EU Commission publishes new study.

JS – 04/2020

In March, the EU Commission published a new study on the working conditions of platform workers. Platform work is understood as any work that is done via, on or intermediated by online platforms.

This covers a broad range of working models including jobs performed exclusively online, such as graphic design, or local services such as driving and delivery services.

The main objective of the study was to find out whether action at EU level is needed in this diverse and growing market to improve the working conditions and social protection of platform workers, and if so, what this entails.

What is the situation in the Member States?

An analysis of working conditions was done for each EU Member State, Norway and Iceland.

The results were very different. A common feature is that there are hardly any legal regulations that relate specifically to platform work in the EU countries. The focus was mainly on competition and market regulations, less on people’s working conditions. In contrast, there were significant variations between the Member States in terms of case law regarding employment status.

Does EU legislation provide solutions?

The study also looked at whether and to what extent existing EU legislation can solve the challenges facing platform work. One problem identified is that the regulations differentiate between employees and self-employed persons. Depending on how a country define these terms, the regulations are not relevant for all platform workers.

The study makes specific reference to Directive 2019/1152 on transparent and predictable working conditions in the European Union and the General Data Protection Regulation. According to the study, both regulations help clarify several of the problem areas concerning platform workers, but not fully.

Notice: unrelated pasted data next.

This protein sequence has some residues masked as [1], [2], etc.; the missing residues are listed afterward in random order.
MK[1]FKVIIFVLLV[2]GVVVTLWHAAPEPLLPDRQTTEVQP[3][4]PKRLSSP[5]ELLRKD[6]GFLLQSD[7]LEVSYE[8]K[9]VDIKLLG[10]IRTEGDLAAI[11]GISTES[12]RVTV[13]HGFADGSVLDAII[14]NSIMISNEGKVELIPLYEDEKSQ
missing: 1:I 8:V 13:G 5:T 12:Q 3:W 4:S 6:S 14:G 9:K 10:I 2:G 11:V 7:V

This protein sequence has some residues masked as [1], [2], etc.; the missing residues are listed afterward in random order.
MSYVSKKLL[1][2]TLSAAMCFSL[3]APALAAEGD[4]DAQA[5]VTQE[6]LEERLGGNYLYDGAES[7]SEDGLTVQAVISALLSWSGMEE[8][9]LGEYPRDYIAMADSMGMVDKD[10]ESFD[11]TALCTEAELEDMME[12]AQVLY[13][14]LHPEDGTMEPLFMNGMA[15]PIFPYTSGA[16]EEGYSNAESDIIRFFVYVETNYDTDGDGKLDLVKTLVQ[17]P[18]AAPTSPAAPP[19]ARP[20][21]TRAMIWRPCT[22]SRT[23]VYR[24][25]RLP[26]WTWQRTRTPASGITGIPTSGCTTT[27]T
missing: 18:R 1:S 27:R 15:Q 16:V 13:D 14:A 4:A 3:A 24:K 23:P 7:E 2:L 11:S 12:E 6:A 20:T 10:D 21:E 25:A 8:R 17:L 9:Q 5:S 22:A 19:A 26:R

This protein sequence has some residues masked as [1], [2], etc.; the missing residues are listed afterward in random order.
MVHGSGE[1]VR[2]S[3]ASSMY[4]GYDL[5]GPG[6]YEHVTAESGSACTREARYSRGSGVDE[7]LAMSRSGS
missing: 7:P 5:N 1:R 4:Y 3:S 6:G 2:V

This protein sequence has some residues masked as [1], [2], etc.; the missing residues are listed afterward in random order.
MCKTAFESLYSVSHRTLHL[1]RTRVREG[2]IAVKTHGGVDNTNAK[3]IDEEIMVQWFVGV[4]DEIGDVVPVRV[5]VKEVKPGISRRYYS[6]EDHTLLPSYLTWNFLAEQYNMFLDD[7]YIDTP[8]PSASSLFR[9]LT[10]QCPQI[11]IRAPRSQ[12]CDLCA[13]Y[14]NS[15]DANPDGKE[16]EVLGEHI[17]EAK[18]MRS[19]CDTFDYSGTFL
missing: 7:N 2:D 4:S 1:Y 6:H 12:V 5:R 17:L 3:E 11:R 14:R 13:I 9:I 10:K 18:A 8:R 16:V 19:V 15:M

The new Platform-to-Business Regulation 2019/1150 (P2B Regulation) on promoting fairness and transparency for business users of online intermediation services is also considered an important step. However, the study notes that it is still unclear which groups of persons are actually covered by this regulation.

Key findings of the study

The study’s main conclusions are as follows:

  • All platform workers would benefit from better or more suitable protection.

  • Employment status remains a key issue at national and EU level.

  • Challenges related to job intermediation, including the use of algorithms, are largely unaddressed, particularly at national level.

  • In addition to regulatory options, voluntary codes of conduct or charters for platforms could be beneficial.

  • The lack of data makes it difficult to provide sufficient understanding of platform work.